Frieze. The frieze is a continuous panel of timber decoration that runs along the edge of the roof under the veranda. This will vary in style and size and may be straight or arched.

This Edwardian villa has strong geometric lines and shapes in its straight frieze and brackets, which is in contrast to the Federation bungalows that often had motifs of Australian flora or fauna.

Traditional Exterior by Whetstone Windows & Doors
Veranda brackets. Valances and friezes disappeared as the early decades of the 20th century progressed, and were replaced by veranda brackets or braces. These are supports cut from thick pieces of wood, set in the angle between the posts and the veranda plate. They serve little to no structural purpose and in most cases are purely decorative, particularly when cast in the sinuous forms and patterns of Art Nouveau.

Contemporary by Bastille Homes
Balustrades. Practical, functional and of aesthetic value, balustrades line the edges of verandas and stairways. As can be seen on this period home, the vertical slats work well in unison with the valance below, without overwhelming the overall look of the house.

Traditional Exterior by East Coast Building Design
Bargeboards and finials. Bargeboards are the sloping boards fixed to the verge or edge of a gable roof, used to conceal the roof construction. These can vary from plain to highly decorative, adding a touch of old English style to a house. Timber finials are carved or turned features crowning a gable or roof apex, which serve to draw attention to and highlight the line of the roof.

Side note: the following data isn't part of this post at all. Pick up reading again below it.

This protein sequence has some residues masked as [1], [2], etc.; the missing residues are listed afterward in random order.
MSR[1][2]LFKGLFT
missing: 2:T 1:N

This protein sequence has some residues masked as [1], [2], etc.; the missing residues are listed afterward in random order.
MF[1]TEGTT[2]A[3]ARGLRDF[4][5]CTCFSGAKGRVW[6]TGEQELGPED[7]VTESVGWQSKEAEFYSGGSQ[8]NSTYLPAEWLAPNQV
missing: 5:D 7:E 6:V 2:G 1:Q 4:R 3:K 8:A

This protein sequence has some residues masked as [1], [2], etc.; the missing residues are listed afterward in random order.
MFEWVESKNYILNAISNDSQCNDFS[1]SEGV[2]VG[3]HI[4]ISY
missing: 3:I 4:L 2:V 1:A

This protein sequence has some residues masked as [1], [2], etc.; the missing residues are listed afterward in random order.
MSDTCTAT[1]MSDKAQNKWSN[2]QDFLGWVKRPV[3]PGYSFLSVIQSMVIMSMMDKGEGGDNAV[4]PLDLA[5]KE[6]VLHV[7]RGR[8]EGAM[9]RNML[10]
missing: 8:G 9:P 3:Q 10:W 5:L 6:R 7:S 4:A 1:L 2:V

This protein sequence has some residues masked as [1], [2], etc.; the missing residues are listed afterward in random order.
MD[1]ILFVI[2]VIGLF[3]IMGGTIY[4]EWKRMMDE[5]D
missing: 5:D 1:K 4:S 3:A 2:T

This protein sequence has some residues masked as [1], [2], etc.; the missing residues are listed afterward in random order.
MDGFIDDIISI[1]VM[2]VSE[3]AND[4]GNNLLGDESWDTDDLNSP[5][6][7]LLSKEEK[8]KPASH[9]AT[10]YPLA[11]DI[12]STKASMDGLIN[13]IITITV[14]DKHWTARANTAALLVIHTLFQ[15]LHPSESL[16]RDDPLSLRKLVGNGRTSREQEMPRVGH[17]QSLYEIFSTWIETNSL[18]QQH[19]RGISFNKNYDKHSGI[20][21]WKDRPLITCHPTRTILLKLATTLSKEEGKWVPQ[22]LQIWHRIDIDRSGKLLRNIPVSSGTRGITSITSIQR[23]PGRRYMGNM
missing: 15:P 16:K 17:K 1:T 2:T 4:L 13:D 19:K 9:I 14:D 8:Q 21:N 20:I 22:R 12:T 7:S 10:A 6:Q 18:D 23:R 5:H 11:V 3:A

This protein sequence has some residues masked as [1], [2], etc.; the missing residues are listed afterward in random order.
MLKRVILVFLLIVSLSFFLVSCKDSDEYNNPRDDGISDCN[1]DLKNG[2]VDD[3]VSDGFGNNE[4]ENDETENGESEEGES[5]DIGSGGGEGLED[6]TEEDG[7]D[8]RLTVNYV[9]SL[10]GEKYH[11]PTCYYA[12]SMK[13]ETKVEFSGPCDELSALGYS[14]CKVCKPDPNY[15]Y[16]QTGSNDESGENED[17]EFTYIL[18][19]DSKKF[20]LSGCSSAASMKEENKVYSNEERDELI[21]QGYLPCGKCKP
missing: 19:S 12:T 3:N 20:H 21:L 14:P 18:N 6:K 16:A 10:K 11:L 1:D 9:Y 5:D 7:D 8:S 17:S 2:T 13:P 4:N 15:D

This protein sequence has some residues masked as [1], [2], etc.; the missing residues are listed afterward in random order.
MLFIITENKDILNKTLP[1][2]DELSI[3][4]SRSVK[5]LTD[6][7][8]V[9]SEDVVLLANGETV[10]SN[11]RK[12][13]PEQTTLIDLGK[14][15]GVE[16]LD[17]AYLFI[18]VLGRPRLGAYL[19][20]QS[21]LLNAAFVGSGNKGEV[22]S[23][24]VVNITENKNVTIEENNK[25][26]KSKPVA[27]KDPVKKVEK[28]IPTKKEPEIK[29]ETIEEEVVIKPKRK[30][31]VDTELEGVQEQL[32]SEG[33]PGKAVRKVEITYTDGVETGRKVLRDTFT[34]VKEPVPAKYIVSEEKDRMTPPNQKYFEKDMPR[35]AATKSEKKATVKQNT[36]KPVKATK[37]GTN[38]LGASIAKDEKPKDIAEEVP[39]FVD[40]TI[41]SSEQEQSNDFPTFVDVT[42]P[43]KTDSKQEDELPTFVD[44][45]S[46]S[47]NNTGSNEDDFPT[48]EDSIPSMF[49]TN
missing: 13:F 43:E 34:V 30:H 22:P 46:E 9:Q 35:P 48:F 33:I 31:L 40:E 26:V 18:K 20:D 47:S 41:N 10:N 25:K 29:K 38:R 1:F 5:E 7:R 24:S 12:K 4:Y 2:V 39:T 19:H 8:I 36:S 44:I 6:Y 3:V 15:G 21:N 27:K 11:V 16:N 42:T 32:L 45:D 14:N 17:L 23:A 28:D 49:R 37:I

Traditional Exterior by Grandwood by Zorzi
Timber posts. Timber posts or columns around the veranda are used to support an overhanging roof. Turned and squared timber posts add a little decorative flair as well.

Traditional Exterior Traditional Exterior
Window hoods or awnings. Window hoods came into general use at the end of the 19th century in response to the Australian climate. They provide shelter and shade over windows, and the side brackets or braces can vary from straight slats to the more curving forms of Art Nouveau.

Traditional Exterior by Damer Builders
Gable fretwork. Australia’s Federation architects and builders used both turned and slatted timber fretwork on gables to create simple and decorative patterns. They also used over-sailing gables, as in this image, that projected over the structure of the house and incorporated timber fretwork that contrasted in color to the background.

Traditional Hall by VMDesign
Arches, brackets and grills. Inside, timber arches, brackets or grills provide visual accents to long passages They help divide larger rooms and define family rooms from visitor areas. These come in a variety of styles, depending on the era of the house and budget of the house’s owner.

Contemporary Hall by Pleysier Perkins
Art Nouveau arches proved popular in the Edwardian period (1901-15) and typically involved elaborate curvilinear fretwork and asymmetrical designs.

Traditional by POC+P architects
Federation-style archways are typically vertical timber slats within a curved frame.

Traditional Dining Room by House of Origin
Interior fretwork in California bungalows became progressively simpler, straighter and more angular.

Read more stories about traditional architectural styles